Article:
Next year's Gilbert district kindergartners will have less art, music and P.E. instruction, and their teachers will have less time with help from instructional assistants.
It's another change the Gilbert Unified School District is making to cut costs during the budget crisis, and it's a move that many teachers and parents are not happy about.
"We're changing culture and changing culture is difficult," said Barbara VeNard, Gilbert's assistant superintendent of educational services. She sent an e-mail Wednesday to kindergarten teachers to let them know of the changes.
Full-day, free kindergarten will continue for the 2009-10 school year, although class sizes are expected to be larger.
However, physical education and music teachers will only give their classes to kindergartners on early-release days, which is about an average of once a month, VeNard said.
Full-day kindergartners now go to music and P.E. classes twice every six-day rotation.
Art classes, which are new this year for kindergarten, are taught once every 12 days. This will change next year to about six times a school year, or once every other 12-day cycle, VeNard said.
The schedules for these "special" classes are still being worked out.
The new schedule will save money because it's a reduction in P.E., music and art teachers, VeNard said.
Kindergarten instructional aides are also getting their hours reduced next school year. Full-day aides, who work 5 1/2 hours, will work four hours. Aides for the half-day kindergarten will work two hours, which is a half-hour less than what they work now, VeNard said.
"We are reducing hours in aides at a rate we still feel confident we can maintain student achievement in our kindergarten classes," VeNard said Wednesday. "I believe the introduction to P.E., art and music from our special area instructors and the funding of instructional assistants is a good balance for our kindergarten program."
Despite less time in these extra classes, VeNard said she believes "kindergarten teachers already integrate music, art and P.E. in their curriculum." She's not asking teachers to change their teaching schedules if they don't incorporate these subjects in everyday learning.
However, some teachers still feel like they are being asked to teach more of these subjects in their classes.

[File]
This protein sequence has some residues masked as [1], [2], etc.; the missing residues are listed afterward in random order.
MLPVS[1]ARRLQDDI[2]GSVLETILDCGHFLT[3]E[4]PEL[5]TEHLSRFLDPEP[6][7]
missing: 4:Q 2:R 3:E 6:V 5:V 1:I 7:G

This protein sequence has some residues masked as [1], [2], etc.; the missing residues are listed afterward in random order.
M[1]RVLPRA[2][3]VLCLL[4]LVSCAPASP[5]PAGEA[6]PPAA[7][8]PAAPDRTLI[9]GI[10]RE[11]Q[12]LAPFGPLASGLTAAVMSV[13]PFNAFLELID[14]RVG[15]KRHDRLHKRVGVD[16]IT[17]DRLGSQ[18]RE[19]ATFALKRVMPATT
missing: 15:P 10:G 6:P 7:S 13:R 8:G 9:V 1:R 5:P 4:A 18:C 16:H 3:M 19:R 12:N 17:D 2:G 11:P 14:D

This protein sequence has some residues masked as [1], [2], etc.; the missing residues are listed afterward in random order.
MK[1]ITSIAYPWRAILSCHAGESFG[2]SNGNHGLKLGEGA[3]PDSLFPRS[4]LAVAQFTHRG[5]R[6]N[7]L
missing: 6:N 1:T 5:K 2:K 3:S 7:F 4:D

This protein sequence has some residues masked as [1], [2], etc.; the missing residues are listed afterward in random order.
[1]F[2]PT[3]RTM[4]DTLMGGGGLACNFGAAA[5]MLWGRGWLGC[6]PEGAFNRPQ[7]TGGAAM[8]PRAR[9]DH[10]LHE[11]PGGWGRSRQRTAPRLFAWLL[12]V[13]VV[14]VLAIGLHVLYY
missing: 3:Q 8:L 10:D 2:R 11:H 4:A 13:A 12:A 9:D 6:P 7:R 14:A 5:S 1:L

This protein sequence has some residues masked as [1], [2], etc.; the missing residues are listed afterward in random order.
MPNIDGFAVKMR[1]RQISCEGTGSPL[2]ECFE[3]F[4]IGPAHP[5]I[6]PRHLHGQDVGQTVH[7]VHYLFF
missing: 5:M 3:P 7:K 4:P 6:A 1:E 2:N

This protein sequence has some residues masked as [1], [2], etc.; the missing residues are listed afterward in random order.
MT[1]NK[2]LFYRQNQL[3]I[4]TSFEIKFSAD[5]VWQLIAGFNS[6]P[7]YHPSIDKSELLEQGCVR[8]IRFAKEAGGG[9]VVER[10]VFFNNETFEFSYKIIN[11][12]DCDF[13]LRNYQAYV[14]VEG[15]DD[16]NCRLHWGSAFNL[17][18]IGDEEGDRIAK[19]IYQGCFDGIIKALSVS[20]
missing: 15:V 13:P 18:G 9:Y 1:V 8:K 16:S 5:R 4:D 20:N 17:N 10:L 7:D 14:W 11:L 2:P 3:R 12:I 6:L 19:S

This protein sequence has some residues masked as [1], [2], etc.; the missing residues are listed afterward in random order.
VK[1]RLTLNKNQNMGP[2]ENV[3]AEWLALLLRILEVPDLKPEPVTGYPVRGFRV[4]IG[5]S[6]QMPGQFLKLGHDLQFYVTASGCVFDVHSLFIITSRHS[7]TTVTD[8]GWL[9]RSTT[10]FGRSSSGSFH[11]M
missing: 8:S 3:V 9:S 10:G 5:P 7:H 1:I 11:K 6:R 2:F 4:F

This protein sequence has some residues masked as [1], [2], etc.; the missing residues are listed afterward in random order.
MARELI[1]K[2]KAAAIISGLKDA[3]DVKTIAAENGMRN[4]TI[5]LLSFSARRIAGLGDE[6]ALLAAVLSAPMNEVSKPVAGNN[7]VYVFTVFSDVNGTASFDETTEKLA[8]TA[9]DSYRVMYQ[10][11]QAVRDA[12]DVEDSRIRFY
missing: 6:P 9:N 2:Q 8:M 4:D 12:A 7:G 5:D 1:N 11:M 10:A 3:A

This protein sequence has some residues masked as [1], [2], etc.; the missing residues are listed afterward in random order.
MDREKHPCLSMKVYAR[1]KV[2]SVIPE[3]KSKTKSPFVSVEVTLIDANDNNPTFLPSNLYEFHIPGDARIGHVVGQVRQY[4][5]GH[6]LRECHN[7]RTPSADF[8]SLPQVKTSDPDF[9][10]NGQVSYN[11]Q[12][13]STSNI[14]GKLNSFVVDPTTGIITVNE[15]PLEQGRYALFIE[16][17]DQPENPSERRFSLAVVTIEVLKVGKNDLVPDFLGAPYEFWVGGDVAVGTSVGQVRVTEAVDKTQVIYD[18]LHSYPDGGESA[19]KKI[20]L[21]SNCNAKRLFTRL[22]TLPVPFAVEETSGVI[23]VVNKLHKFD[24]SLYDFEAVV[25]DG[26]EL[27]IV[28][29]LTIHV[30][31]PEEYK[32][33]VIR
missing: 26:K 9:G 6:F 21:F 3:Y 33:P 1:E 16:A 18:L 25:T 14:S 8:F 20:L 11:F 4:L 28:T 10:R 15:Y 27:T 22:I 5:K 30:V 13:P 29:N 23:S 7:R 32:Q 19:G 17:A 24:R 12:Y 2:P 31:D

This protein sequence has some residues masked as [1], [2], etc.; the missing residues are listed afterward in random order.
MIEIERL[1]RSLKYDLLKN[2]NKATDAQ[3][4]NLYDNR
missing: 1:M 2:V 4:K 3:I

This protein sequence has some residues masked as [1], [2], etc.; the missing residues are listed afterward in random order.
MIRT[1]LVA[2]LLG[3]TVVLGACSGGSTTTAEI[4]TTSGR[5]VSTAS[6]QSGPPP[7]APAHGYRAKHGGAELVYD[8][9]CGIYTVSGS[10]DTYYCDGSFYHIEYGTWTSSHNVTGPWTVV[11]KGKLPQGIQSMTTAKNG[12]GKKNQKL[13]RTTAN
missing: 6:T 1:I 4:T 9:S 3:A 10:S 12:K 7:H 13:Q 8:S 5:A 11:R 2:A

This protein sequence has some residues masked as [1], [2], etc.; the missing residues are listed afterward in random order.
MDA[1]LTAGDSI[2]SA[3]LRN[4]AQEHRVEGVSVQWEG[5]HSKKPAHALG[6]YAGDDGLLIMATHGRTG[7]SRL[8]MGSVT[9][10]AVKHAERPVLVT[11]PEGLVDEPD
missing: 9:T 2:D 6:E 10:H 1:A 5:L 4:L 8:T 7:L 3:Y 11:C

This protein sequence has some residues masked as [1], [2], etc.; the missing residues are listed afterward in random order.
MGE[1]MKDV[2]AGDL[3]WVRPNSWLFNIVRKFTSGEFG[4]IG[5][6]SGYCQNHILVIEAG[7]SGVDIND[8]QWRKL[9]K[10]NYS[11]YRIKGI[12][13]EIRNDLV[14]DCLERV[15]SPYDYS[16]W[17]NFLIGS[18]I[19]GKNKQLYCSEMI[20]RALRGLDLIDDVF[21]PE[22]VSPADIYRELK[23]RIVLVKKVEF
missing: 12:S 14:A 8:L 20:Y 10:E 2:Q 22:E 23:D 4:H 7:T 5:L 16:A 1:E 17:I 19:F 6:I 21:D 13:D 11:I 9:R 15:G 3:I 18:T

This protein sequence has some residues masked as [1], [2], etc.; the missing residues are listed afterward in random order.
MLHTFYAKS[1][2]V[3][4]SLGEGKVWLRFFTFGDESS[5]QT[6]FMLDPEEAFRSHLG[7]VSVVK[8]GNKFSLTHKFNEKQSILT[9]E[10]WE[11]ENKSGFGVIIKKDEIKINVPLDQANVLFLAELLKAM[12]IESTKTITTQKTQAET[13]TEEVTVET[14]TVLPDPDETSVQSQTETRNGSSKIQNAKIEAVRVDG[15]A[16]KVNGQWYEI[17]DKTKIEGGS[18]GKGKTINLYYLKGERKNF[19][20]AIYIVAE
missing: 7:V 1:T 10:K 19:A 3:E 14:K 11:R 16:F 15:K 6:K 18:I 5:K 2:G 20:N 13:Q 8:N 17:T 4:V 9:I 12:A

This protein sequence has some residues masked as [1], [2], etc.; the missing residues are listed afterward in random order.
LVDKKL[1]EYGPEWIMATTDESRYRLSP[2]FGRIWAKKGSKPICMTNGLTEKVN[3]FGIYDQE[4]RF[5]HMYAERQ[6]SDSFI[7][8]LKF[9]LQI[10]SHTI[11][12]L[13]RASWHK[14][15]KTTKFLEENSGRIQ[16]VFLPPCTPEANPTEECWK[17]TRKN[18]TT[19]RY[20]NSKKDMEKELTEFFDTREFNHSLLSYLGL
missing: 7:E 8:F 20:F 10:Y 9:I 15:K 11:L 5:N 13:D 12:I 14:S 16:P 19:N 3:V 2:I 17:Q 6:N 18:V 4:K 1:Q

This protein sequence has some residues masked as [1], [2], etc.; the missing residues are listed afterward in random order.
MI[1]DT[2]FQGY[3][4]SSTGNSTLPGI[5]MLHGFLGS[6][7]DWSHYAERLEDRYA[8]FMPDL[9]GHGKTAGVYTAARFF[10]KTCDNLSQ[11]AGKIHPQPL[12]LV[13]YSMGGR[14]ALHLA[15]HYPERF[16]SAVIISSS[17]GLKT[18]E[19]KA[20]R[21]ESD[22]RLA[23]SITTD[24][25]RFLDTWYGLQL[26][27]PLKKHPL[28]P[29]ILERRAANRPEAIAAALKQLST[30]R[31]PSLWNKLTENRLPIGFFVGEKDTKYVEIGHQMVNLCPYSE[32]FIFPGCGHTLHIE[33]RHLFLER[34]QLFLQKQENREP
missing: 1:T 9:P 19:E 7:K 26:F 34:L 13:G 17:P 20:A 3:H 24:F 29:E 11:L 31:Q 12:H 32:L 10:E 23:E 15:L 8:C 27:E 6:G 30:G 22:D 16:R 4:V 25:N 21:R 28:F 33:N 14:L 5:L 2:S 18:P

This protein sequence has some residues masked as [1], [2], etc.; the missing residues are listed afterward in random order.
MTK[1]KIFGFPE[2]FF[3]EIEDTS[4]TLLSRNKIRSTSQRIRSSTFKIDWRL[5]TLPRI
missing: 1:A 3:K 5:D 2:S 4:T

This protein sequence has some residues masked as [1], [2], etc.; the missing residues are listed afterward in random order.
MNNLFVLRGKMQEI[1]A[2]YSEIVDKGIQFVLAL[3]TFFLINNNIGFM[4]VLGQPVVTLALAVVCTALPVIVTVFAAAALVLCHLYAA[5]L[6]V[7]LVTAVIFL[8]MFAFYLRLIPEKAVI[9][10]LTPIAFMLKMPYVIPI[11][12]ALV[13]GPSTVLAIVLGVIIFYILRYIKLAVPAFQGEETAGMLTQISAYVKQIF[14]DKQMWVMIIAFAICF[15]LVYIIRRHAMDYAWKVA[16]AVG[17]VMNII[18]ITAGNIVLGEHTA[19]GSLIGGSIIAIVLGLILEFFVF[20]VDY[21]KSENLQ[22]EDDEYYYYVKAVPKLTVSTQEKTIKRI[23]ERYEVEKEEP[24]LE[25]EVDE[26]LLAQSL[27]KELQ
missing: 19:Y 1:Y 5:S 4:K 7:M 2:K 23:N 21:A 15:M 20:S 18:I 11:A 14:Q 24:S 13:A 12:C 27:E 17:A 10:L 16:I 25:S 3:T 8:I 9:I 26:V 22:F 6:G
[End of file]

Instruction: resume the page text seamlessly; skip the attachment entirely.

Harris Elementary School kindergarten teacher Kerry Bock said she doesn't have access to musical instruments and a lot of art supplies and doesn't have the extra money to buy these items.
"Kindergarten teachers are not qualified to teach art, music and P.E.," Bock told the school board Tuesday night. "Kindergarten has changed to be more curriculum and academic driven. They need an outlet of more fun things and teachers need time to plan."
With the reduction in assistants and specials, teachers and parents are concerned there will not be enough time for planning lessons.
However, VeNard said the goal is for kindergarten teachers to have a 30-minute lunch and a 30-minute planning period back-to-back every day.
VeNard said aides will help out by taking students to lunch, supervising them during recess and providing 10 minutes of a "quiet transition activity" after lunch and recess. She stressed aides will "not have to teach any lessons."
"Teachers will survive larger class sizes, kindergarten teachers will adjust to not having quality prep time, but the kids will pay," Bock said.
Marshann Donahue, a music teacher at Meridian Elementary School, said the extra classes give teachers a much-needed break and the students are going to be hurt by not having as much time in these classes.
"My goodness gracious, I think kindergarten teachers must have raw hamburger every morning to get them through the day," Donahue told the school board Tuesday night. "They need the opportunity to have their preps (preparation time). It's very important to have breaks."
Lisa Cassano, the Parent Teacher Organization president at Pioneer Elementary School, said she doesn't agree with the kindergarten changes. She thinks administrators need to spend more time in the classroom before they make changes that will affect students.
"They're making these cuts, but they're not seeing what's going on before they're cutting," said Cassano, who has two children in the district and is a former Gilbert third-grade teacher. "I don't think kids are in the equation."
As far as reducing the time in art, music and P.E., Cassano said she thinks "there's a lot of correlation between art and P.E." classes, academic development and how a child's mind develops.
"I think we're going to see a decrease in kids' academic achievements because of this," Cassano said.